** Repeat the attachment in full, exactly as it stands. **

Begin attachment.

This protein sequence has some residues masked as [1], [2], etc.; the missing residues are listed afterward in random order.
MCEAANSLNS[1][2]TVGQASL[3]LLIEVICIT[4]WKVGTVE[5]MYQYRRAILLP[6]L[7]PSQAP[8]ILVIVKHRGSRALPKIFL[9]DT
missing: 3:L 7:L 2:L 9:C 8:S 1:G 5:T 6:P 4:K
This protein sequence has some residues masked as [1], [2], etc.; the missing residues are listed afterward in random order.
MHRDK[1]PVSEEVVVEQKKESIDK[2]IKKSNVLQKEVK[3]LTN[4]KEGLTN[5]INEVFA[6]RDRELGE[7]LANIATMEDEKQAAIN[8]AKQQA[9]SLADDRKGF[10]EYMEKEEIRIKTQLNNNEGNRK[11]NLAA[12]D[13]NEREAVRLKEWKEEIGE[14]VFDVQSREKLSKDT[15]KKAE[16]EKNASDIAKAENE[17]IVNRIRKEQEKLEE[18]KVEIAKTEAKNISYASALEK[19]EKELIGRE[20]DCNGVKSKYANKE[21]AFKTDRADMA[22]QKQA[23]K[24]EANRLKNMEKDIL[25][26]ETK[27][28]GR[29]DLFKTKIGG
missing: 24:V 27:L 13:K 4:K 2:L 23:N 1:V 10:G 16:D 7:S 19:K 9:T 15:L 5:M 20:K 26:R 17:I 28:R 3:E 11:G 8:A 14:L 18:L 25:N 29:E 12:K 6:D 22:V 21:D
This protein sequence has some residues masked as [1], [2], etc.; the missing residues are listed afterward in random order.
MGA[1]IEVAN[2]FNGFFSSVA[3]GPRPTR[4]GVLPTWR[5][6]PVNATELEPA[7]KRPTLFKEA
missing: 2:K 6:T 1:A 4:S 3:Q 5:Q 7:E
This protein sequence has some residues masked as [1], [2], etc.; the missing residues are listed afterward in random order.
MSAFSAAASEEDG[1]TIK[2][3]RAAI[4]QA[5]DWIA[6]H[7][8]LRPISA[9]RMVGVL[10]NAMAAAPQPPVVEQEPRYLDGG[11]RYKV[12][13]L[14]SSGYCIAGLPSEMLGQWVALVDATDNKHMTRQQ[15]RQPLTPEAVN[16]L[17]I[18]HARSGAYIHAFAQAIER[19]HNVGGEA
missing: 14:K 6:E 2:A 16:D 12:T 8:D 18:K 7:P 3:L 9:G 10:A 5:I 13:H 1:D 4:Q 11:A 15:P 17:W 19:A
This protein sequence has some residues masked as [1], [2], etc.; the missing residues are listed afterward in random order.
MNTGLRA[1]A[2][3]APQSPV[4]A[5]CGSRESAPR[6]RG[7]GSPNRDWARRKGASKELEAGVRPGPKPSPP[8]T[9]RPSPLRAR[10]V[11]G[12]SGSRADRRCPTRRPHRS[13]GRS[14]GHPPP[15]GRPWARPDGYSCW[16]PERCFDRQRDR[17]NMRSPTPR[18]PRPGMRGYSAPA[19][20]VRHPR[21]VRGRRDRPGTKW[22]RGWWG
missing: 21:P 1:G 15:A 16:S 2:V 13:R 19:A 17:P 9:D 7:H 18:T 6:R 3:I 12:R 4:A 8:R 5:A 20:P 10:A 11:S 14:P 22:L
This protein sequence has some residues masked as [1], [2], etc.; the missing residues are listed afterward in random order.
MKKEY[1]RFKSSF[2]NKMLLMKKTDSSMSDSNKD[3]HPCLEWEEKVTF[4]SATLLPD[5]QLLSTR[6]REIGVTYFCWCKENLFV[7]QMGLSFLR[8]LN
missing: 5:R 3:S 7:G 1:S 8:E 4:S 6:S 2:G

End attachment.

This protein sequence has some residues masked as [1], [2], etc.; the missing residues are listed afterward in random order.
MCEAANSLNS[1][2]TVGQASL[3]LLIEVICIT[4]WKVGTVE[5]MYQYRRAILLP[6]L[7]PSQAP[8]ILVIVKHRGSRALPKIFL[9]DT
missing: 3:L 7:L 2:L 9:C 8:S 1:G 5:T 6:P 4:K
This protein sequence has some residues masked as [1], [2], etc.; the missing residues are listed afterward in random order.
MHRDK[1]PVSEEVVVEQKKESIDK[2]IKKSNVLQKEVK[3]LTN[4]KEGLTN[5]INEVFA[6]RDRELGE[7]LANIATMEDEKQAAIN[8]AKQQA[9]SLADDRKGF[10]EYMEKEEIRIKTQLNNNEGNRK[11]NLAA[12]D[13]NEREAVRLKEWKEEIGE[14]VFDVQSREKLSKDT[15]KKAE[16]EKNASDIAKAENE[17]IVNRIRKEQEKLEE[18]KVEIAKTEAKNISYASALEK[19]EKELIGRE[20]DCNGVKSKYANKE[21]AFKTDRADMA[22]QKQA[23]K[24]EANRLKNMEKDIL[25][26]ETK[27][28]GR[29]DLFKTKIGG
missing: 24:V 27:L 13:K 4:K 2:L 23:N 1:V 10:G 16:D 7:S 19:K 9:T 15:L 5:M 20:K 26:R 17:I 28:R 3:E 11:G 8:A 14:L 18:L 25:N 29:E 12:K 6:D 22:V 21:D
This protein sequence has some residues masked as [1], [2], etc.; the missing residues are listed afterward in random order.
MGA[1]IEVAN[2]FNGFFSSVA[3]GPRPTR[4]GVLPTWR[5][6]PVNATELEPA[7]KRPTLFKEA
missing: 2:K 6:T 1:A 4:S 3:Q 5:Q 7:E
This protein sequence has some residues masked as [1], [2], etc.; the missing residues are listed afterward in random order.
MSAFSAAASEEDG[1]TIK[2][3]RAAI[4]QA[5]DWIA[6]H[7][8]LRPISA[9]RMVGVL[10]NAMAAAPQPPVVEQEPRYLDGG[11]RYKV[12][13]L[14]SSGYCIAGLPSEMLGQWVALVDATDNKHMTRQQ[15]RQPLTPEAVN[16]L[17]I[18]HARSGAYIHAFAQAIER[19]HNVGGEA
missing: 14:K 6:E 2:A 16:D 12:T 8:D 18:K 7:P 3:L 9:G 10:A 5:I 13:H 1:D 4:Q 11:A 15:P 17:W 19:A
This protein sequence has some residues masked as [1], [2], etc.; the missing residues are listed afterward in random order.
MNTGLRA[1]A[2][3]APQSPV[4]A[5]CGSRESAPR[6]RG[7]GSPNRDWARRKGASKELEAGVRPGPKPSPP[8]T[9]RPSPLRAR[10]V[11]G[12]SGSRADRRCPTRRPHRS[13]GRS[14]GHPPP[15]GRPWARPDGYSCW[16]PERCFDRQRDR[17]NMRSPTPR[18]PRPGMRGYSAPA[19][20]VRHPR[21]VRGRRDRPGTKW[22]RGWWG
missing: 21:P 1:G 15:A 16:S 2:V 13:R 19:A 17:P 9:D 7:H 18:T 6:R 3:I 12:R 4:A 8:R 5:A 20:P 10:A 11:S 14:P 22:L
This protein sequence has some residues masked as [1], [2], etc.; the missing residues are listed afterward in random order.
MKKEY[1]RFKSSF[2]NKMLLMKKTDSSMSDSNKD[3]HPCLEWEEKVTF[4]SATLLPD[5]QLLSTR[6]REIGVTYFCWCKENLFV[7]QMGLSFLR[8]LN
missing: 5:R 3:S 7:G 1:S 8:E 4:S 6:S 2:G